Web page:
From Booklist
There's no one better than Dobson at playing the politics of academe--not for laughs as much as amused chuckles. Famed crime novelist Sunnye Hardcastle (think Patricia Cornwell) is part of Enfield's Women's Studies conference on crime fiction. Professor Karen Pelletier will serve as Hardcastle's keeper while balancing concern about tenure and her own classes. Meanwhile, some precious books and a Dashiell Hammet manuscript have disappeared from the college library. More rare books disappear, a researcher dies, and Hardcastle, the researcher, and the PI brought in to investigate turn out to have odd connections with each other. Dobson riffs brilliantly and hilariously on academic conferences and the hard-boiled female detective. She allows Karen the complexity of an adult relationship with a police lieutenant while seamlessly inserting graceful asides on food, clothing, music, and teaching styles. She gets the library stuff almost exactly right, too. The best so far in a thoroughly entertaining series. GraceAnne DeCandidoCopyright © American Library Association. All rights reserved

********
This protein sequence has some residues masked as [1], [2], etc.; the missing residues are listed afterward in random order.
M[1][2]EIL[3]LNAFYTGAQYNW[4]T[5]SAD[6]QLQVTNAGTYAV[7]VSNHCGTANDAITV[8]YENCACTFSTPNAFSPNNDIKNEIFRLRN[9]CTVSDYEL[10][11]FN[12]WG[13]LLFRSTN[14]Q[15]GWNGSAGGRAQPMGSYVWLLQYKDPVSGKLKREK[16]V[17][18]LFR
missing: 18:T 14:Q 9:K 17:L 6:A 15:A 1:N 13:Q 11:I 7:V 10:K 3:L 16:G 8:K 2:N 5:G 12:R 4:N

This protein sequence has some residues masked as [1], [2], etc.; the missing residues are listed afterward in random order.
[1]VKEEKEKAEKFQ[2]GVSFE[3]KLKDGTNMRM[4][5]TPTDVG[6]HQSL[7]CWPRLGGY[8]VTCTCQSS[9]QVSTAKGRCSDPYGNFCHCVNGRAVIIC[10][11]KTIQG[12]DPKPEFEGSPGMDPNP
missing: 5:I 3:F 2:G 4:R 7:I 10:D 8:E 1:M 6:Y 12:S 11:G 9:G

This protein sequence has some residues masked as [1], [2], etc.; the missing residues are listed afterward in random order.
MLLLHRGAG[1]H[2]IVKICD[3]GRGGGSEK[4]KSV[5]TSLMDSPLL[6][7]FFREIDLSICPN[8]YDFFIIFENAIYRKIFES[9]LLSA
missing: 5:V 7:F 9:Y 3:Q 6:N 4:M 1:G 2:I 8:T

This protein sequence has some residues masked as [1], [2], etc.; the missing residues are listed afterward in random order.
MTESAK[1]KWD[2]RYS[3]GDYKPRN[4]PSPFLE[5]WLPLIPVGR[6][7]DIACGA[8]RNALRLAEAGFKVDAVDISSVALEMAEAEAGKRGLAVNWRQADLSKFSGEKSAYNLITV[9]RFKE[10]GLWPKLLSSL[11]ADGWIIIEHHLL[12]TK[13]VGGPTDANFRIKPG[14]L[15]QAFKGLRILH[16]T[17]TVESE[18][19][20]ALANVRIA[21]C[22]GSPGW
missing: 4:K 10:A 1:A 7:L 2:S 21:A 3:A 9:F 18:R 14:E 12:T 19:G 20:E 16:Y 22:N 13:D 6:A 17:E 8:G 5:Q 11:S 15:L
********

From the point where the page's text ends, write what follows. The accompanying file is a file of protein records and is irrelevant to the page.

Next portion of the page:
The Maltese Falcon is one of my favorite movies-books of all time!
That is all from here,
Talk to you soon,
I have never let my schooling interfere with my education.
Mark Twain (1835 - 1910)

No comments: